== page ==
Third and Final Tallulah Release this Weekend


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Georgia’s Tallulah River has just one weekend left this year for paddlers to run its rapids on November 17-18. The waterfalls flowing through Tallulah Gorge State Park grow to more than 10 times their normal flows during releases, drawing kayakers from across the country.

On a typical day, the water flow through the gorge is 35-40 CFS, but during releases the flow is 500 CFS on Saturday and 700 CFS on Sunday. Camping and cabins are available nearby at Black Rock Mountain State Park.

Boaters are allowed on the water once the level stabilizes at about 9:30 a.m.; the water is turned off at 4 p.m. All boaters must start down the stairs by 3 p.m. to beat the flow down to the lake; and everyone must sign a waiver at the top of the stairs to be permitted to paddle. Continue to park across the road from the put-in for a $5 fee per vehicle, and go under the bridge to cross the road.

Here are a few things to remember on your trip to the Tallulah:

New this fall, the $5 Park Use Pass will be required for both the Put-In and Take-Out parking areas and will only be available for purchase at the Put-In, so head there first and leave as many vehicles there as possible. Avoid overcrowding of the Take-Out Parking lot and, for safety reasons, please make sure everyone is off the water and out of the Take-Out area by 5 p.m.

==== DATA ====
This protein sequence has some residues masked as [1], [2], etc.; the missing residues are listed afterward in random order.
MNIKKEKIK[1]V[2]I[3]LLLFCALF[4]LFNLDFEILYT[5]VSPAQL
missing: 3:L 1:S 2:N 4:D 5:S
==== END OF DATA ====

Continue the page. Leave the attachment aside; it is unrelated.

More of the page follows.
Tallulah releases are dependent on volunteers who help manage boater access. Those paddling the Tallulah can also help out as volunteers by taking the 8-12 shift and then go paddling in the afternoon. The third weekend, Nov 17 and 18, is sponsored by the Georgia Canoeing Association with Kate Wilkerson coordinating. If you have any questions or would like to sign up as a volunteer for any of the releases please email Laura Dillon:

Keep boats and bodies on the steps, bedrock, or water at all times, especially at the bottom of the stairs where some boaters jump the right rail or throw their boats vertically over the back of the platform. Also keep impact on the riverbank to a minimum when scouting rapids.

Remember that alcohol is prohibited on all Georgia State Parks property.

All dogs must be kept on six-foot leashes. The owners of unattended dogs, dogs not on leashes, or of animals locked in cars that the park deems as hazardous will be ticketed.

Don’t forget, there would be no releases in Tallulah Gorge if it were not for the hard work of American Whitewater staff and volunteers.


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